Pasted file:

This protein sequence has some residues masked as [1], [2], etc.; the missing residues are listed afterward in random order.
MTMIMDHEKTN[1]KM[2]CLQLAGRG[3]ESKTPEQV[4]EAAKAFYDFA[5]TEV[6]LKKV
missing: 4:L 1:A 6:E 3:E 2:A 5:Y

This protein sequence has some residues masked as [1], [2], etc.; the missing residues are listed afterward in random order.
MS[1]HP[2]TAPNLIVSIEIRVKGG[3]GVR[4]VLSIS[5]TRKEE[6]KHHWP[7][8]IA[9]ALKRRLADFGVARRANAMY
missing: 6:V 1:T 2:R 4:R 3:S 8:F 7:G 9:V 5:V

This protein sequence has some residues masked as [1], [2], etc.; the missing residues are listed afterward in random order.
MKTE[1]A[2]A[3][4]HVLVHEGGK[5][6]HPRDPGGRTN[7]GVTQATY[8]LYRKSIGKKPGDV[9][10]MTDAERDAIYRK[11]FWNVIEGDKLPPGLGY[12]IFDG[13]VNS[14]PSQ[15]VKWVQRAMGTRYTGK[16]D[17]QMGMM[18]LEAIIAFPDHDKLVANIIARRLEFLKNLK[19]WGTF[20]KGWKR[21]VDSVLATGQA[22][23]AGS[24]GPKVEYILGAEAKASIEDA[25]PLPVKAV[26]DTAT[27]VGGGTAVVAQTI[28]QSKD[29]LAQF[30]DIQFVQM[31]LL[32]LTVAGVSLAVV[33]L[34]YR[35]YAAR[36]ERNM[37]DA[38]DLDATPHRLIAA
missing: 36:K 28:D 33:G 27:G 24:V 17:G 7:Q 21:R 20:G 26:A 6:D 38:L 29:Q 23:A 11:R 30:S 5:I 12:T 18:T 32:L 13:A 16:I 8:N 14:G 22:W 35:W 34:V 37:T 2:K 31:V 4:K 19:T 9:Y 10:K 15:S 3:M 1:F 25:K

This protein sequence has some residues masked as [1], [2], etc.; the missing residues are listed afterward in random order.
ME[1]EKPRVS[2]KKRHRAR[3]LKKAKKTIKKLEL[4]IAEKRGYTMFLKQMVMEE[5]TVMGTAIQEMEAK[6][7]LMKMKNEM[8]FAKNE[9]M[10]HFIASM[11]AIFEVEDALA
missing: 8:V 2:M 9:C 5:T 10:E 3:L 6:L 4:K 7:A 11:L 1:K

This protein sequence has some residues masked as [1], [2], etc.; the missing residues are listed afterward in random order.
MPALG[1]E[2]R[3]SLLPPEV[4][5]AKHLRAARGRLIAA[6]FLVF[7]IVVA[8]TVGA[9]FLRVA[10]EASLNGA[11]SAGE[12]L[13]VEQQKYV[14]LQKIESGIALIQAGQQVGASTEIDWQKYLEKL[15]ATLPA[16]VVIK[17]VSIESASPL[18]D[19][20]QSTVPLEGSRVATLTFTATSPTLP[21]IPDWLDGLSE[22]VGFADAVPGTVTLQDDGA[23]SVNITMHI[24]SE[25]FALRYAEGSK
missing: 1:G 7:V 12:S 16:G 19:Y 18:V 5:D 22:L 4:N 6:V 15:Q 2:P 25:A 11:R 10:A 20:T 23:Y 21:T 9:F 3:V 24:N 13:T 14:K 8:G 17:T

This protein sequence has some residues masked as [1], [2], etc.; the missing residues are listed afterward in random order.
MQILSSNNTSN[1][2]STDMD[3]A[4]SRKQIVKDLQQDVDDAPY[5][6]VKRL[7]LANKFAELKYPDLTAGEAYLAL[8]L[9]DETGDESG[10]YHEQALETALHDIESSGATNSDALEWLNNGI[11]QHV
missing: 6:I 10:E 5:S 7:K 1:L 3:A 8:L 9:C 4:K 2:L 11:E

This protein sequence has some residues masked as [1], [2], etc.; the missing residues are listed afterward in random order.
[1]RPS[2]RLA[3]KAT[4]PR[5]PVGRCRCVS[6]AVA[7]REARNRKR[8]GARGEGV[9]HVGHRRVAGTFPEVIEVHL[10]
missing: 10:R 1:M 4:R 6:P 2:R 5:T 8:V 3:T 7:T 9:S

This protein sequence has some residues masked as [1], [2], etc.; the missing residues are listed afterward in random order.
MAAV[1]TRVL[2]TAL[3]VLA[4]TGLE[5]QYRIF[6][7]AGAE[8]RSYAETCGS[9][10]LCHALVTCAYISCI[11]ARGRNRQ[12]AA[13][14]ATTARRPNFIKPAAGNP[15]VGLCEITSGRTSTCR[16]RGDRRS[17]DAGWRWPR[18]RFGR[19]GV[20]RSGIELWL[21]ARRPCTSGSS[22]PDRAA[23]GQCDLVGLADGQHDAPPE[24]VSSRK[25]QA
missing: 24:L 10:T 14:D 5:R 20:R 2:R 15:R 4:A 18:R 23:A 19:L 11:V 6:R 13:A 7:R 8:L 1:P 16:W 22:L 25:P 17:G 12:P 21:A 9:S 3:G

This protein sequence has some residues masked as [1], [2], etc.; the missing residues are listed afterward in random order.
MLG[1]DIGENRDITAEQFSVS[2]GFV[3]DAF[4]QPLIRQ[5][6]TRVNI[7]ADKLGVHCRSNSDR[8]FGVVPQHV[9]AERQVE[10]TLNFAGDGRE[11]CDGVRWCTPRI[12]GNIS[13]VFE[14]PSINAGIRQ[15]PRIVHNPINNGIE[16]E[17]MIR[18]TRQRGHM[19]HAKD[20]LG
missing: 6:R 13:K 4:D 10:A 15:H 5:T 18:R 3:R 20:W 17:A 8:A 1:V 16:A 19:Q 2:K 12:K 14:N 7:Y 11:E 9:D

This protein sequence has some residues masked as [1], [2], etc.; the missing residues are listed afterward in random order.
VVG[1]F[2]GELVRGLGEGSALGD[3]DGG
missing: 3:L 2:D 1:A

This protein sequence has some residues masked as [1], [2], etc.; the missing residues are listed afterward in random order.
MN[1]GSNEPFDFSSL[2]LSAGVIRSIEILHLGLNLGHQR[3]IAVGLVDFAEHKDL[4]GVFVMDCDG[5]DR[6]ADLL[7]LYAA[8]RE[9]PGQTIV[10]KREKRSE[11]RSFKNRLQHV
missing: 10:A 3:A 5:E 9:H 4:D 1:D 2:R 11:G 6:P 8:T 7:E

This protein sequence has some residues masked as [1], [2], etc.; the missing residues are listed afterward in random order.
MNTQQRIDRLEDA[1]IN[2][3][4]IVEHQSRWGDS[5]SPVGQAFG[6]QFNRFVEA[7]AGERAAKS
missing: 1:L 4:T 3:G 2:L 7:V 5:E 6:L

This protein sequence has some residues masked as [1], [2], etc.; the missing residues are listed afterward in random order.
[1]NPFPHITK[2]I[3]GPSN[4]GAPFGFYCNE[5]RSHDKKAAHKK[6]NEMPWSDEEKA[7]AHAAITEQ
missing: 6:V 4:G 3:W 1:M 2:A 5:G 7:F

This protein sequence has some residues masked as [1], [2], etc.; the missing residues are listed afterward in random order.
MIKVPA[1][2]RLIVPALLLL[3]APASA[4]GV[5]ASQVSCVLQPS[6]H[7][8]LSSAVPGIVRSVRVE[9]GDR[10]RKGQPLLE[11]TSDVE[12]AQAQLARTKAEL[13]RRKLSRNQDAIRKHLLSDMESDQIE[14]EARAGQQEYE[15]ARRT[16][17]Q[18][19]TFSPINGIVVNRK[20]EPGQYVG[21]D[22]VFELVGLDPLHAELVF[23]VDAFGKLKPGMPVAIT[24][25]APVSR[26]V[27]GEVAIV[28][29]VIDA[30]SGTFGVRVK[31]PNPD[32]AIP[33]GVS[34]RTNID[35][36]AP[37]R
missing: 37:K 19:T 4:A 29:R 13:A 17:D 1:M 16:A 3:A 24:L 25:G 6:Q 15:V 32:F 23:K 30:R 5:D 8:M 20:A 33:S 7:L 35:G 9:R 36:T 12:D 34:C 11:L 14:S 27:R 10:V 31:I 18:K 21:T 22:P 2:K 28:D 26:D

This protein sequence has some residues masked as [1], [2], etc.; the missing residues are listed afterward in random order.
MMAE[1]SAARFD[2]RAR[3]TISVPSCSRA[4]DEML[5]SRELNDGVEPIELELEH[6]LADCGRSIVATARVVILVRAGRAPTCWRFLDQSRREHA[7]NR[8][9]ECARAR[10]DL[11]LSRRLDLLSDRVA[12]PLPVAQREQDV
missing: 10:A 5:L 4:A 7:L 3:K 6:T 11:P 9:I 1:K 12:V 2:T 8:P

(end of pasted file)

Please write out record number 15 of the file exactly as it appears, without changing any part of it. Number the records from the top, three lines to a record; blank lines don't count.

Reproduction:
This protein sequence has some residues masked as [1], [2], etc.; the missing residues are listed afterward in random order.
MMAE[1]SAARFD[2]RAR[3]TISVPSCSRA[4]DEML[5]SRELNDGVEPIELELEH[6]LADCGRSIVATARVVILVRAGRAPTCWRFLDQSRREHA[7]NR[8][9]ECARAR[10]DL[11]LSRRLDLLSDRVA[12]PLPVAQREQDV
missing: 10:A 5:L 4:A 7:L 3:K 6:T 11:P 9:I 1:K 12:V 2:T 8:P